A rapidly intensifying storm developing across the Mid-Atlantic will move quickly into New England by Thursday, October 17, 2019. The storm will produce heavy rainfall and localized flooding across these areas. Additionally, strong winds may cause some tree damage and power outages through Thursday. The storm system is developing following an Alberta Clipper system heading through the Midwest and merging with another storm.
Strong winds and rains, snows, and high surf are also to hit the areas midweek, reports said. The strongest rain is expected to fall late Wednesday into Thursday afternoon, with a forecast of 25 - 75 mm (1 - 3 inches) of rainfall.
Hudson Valley in New York and some parts of New England might see excessive downpours and flooding concerns, although heavy rains will probably hit as far south as the Delmarva Peninsula.
[Stormy Weather] A Powerful coastal storm will bring strong to damaging winds to #MA #RI #CT tonight into Thursday with strongest winds at the coast, especially #CapeCod & Islands. Very heavy rainfall as well with 1.5-3.0 inches likely. Some areas may see 4-5 inches! #BombCyclone pic.twitter.com/oH025AL8NW— NWS Boston (@NWSBoston) October 16, 2019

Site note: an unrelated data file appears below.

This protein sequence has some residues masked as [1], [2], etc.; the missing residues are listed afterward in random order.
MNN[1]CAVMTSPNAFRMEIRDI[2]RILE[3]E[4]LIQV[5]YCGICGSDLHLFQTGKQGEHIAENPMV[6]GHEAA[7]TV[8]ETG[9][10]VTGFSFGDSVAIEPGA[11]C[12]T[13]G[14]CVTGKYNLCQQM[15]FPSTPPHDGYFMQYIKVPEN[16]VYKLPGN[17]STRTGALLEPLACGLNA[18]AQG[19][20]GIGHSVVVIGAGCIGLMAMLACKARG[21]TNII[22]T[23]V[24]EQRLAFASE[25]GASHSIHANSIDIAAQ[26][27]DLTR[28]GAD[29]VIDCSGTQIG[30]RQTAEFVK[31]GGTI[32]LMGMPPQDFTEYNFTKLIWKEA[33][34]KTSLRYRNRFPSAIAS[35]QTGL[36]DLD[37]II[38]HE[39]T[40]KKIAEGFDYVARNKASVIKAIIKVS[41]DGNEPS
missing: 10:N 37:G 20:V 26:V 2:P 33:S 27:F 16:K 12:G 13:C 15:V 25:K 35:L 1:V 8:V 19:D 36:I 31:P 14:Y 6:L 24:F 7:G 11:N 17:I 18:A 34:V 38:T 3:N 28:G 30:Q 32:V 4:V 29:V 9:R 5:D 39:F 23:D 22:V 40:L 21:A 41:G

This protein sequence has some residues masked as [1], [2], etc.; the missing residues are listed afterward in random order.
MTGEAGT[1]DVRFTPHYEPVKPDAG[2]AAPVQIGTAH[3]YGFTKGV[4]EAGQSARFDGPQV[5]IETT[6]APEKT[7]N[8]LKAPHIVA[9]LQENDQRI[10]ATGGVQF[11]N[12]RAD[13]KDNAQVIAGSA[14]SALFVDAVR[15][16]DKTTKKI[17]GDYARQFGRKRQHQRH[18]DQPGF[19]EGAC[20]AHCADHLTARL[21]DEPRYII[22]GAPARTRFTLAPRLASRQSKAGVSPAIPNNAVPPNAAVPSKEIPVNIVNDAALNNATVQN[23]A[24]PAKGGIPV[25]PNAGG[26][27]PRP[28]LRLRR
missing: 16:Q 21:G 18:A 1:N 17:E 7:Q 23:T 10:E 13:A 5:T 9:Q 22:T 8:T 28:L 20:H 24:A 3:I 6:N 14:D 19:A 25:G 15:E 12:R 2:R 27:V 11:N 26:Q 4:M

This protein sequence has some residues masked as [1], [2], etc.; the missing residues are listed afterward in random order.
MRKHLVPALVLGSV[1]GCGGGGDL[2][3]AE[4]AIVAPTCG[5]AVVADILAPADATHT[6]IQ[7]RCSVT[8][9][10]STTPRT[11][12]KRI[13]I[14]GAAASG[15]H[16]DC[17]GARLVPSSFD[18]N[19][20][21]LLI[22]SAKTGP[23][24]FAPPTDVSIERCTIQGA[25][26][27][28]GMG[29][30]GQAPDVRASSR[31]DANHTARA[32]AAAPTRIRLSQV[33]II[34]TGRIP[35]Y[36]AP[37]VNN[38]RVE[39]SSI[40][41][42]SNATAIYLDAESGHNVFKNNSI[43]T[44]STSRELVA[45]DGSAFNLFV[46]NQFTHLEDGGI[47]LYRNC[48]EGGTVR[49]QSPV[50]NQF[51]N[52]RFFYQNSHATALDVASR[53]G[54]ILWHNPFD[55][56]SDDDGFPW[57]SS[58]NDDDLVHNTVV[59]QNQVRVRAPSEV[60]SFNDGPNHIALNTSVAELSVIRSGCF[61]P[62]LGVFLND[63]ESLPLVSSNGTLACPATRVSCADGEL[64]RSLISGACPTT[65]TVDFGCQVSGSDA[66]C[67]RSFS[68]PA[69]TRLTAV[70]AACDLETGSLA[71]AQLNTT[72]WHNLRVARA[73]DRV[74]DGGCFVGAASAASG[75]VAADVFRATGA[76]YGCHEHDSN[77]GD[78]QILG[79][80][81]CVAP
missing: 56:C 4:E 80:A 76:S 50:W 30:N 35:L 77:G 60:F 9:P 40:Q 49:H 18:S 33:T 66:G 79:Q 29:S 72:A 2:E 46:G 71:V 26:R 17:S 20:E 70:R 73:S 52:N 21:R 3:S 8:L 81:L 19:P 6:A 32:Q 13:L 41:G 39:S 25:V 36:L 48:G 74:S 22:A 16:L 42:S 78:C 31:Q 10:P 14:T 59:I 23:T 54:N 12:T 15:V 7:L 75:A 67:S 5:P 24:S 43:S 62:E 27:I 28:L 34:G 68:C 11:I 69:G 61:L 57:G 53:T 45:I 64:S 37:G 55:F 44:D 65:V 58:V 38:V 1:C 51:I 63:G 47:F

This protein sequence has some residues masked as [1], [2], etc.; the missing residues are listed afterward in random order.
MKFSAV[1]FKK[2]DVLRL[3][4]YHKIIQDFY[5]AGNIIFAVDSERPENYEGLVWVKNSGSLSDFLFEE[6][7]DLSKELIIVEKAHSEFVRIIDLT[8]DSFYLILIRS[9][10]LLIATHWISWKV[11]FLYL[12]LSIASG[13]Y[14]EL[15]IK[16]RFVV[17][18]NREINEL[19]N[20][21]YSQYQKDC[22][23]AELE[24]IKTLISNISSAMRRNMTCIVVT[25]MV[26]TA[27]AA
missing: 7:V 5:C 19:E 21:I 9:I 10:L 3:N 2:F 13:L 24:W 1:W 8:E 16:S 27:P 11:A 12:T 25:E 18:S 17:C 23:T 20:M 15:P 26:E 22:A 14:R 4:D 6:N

Image credit: NOAA/GOES-East. Acquired at 17:50 UTC on October 16, 2019.
The mountainous lands of northern New England and the Adirondack mountains in New York have the best chance of receiving snowfall. Light accumulations will be expected in the central Appalachian Mountains, eastern West Virginia, western Maryland, and southwestern Pennsylvania.
Sustained gusts from the northeast may result in minor coastal flooding in New England on October 17, while high waves may also occur, posing risks to sailing.
A cool northwest wind behind the front will maintain the temperature below average for a large portion of the northern United States. Meanwhile, the weather on the East Coast and Great Lakes will feel like fall as high temperatures will occur prior to a warm-up over the following weekend.
Rain will be fallin' and trashcans will be blowin' as a powerful Nor'Easter will develop offshore and track into the Northeast today into tomorrow. pic.twitter.com/xex5jggx3O— WeatherBELL (@weatherbell) October 16, 2019
Featured image: NOAA/GOES-East. Acquired at 17:50 UTC on October 16, 2019.